23. MRI • Detects: edema, hemorrhage, blood flow, infarcts, tumors, infections, aneurysms, demyelinating disease, muscular disease, skeletal abnormalities, disk problems, causes of spinal cord compression

  24. X-ray • X-ray, electromagnetic radiation passes photons (light particles) through the body onto film • Bone (very dense) blocks photons, appears white • Air appears black • Muscle, fat, and fluid appear as various shades of gray • Metal and contrast block almost all photons and appear bright white

  25. X-ray • Client prep • Nonfasting • Position determined by area to be x-rayed • Patient should be still, usually hold breath • Contraindicated if pregnant • May need to remove jewelry & don a gown • No discomfort except r/t position • Detects fractures and some joint abnormalities

  26. Myelogram • Myelogram • X-ray with contrast dye of spinal subarachnoid space • Detects spinal tumors, herniated discs, bone spurs, cervical ankylosing spondylosis, arthritic lumbar stenosis • Contraindications: Multiple sclerosis patients (may cause exacerbation), ICP, infection near lumbar puncture sight, allergy to shellfish

  27. Myelogram • Client prep

  28. Myelogram Procedure • Empty bladder • A lumbar puncture is performed • 15 ml CSF removed • 15 ml of radiopaque dye injected • Patient will be tilted up and down to spread dye (prone position) • Lights are off, dye followed with fluoroscopy • X-ray films taken • Needle remains in place until exam concluded • Done by radiologist and takes 45 minutes • Discomfort varies from mild to severe

  29. Following Myelogram • Bed rest for several hours • Head position varies per dye used, per MD order • Monitor for bleeding, fever, headache, photophobia, seizure, VS, ability to void, reaction to dye • Possible med restrictions • Push fluids

  30. Bone Scan • Bone Scan • Radioactive isotope intravenous • They use a gamma camera to detect “hot spots” of activity where the isotope collects • Can detect tumor, arthritis, fracture, necrosis, degenerative changes, osteomyelitis • Normal = uniform distribution • Abnormal = area of higher concentration • Contraindicated in pregnancy, breastfeeding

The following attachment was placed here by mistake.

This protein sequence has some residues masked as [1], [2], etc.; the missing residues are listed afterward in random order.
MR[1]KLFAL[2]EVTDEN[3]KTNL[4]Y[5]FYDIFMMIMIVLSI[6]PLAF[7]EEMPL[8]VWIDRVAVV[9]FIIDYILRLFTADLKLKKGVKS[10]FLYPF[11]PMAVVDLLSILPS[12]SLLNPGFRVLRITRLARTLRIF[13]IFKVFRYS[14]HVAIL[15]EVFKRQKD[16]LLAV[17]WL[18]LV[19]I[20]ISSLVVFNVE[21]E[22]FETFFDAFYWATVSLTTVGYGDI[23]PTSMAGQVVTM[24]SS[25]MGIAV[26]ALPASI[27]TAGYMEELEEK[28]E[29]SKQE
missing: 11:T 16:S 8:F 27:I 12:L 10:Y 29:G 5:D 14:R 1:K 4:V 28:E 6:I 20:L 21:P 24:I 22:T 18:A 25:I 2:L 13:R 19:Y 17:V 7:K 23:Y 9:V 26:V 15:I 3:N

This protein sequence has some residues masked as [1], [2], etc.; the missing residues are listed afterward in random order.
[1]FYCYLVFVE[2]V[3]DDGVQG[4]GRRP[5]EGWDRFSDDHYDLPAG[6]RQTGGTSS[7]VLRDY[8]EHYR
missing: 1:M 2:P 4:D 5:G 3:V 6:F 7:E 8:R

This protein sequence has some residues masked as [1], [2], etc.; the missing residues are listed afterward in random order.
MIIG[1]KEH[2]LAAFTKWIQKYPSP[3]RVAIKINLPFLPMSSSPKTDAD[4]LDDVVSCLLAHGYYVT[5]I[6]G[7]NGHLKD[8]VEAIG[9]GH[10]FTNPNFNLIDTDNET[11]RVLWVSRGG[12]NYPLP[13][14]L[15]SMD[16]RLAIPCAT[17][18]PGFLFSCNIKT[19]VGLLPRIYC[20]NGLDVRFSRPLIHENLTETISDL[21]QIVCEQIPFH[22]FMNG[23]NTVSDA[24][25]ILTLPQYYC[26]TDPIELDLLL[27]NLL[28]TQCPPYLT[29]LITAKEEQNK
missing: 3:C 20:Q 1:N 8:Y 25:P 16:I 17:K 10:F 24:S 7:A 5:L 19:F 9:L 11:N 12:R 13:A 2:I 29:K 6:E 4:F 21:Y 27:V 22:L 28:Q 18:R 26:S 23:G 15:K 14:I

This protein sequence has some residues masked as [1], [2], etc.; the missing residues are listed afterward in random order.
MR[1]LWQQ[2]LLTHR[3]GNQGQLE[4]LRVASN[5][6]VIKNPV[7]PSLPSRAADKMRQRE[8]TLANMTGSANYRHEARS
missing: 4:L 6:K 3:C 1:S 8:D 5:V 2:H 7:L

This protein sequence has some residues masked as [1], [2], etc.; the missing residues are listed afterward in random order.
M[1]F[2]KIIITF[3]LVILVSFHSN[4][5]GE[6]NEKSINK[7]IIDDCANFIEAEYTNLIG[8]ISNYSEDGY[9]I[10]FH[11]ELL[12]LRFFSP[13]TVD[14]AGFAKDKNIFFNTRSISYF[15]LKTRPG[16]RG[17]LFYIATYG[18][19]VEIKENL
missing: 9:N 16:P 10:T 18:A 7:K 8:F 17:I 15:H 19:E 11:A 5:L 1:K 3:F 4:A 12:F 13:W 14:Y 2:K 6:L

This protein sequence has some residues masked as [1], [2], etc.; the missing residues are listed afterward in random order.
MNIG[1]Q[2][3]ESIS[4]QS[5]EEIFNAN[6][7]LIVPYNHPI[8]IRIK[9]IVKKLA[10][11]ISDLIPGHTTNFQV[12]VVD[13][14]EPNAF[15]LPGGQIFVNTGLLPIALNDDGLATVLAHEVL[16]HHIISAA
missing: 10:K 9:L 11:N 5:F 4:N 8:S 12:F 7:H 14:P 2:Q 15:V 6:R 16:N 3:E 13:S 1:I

31. Bone Scan • Advantages: • Disadvantages:

  32. Bone Scan • Client prep: • Explain procedure, is non-fasting, no sedation required • Arrive at Nuclear Medicine department 4 hours prior to test • Dye given IV, takes 4 hours to travel to bones • Push fluid to aid in dye distribution • Empty bladder upon return to avoid artifact • You may be asked to wear a gown • Done in supine, prone, & lateral position, takes an hour • Takes 6-24 hours for dye to leave system (push fluids) • Discomfort is needle stick for dye infusion, and hard surface

  33. Bone Mineral Density/BMD • BMD • Measures bone mass • The only test to diagnose osteoporosis • Normal is comparative to same age, sex, size. Lower density = higher risk for fractures • -1 to –2, Osteopenia • < -2.5, Osteoporosis • Client prep: Non-fasting, non-invasive, do Q2 yrs

  34. Other Tests • Arthrocentesis • Obtain synovial fluid from a joint • Needle aspiration • Sterile procedure • Detects infections, synovitis, crystal-induced arthritis, tumors, joint degeneration • Inject anti-inflammatory medications • Normal= Clear, straw-colored fluid, no crystals • Contraindicated if infection near joint being tested

  35. Arthrocentesis cont’d • Informed consent • Explain procedure • May or may not be fasting • Local anesthetic • Aseptic procedure • Fluid may be removed, Steroid may be injected • Apply pressure dressing following procedure • May do venipuncture to compare chemical content • Doctor office or bedside, by MD, takes 10 minutes • Pain may worsen after test

  36. Following Arthrocentesis • Assess for pain, fever, swelling • Apply ice • Apply pressure dressing to decrease reaccumulation of fluid or hematoma • Avoid strenuous use of joint for several days

  37. Arthroscopy-used most often for knee • Small incision, endoscope • Examine the inside of a joint • Diagnose disease, meniscus problems, torn cartilage, remove small bodies, do biopsy • Advantage: allows direct visualization, can perform surgery, can monitor disease progress, can attach video camera; can examine, biopsy, or do surgery • Contraindications:Infection or ankylosis in joint

  38. Arthroscopy • Client prep: • Obtain consent • NPO at midnight • Teach crutch use for post procedure use • Shave 6” above and below joint • May use local or general anesthesia • Pressure wrap or tourniquet • Knee at 45 degree angle • May have 2-3 small incision sights • Sutured with dressing applied • Done by orthopedic surgeon, takes 15 to 30 minutes

  39. Arthroscopy Follow-up • Asses neurologic status and circulatory status • Assess for sxs of infection, for drainage • Teach to elevate & ice to decrease swelling • May walk with crutches if MD order • Suture removal in 7-10 days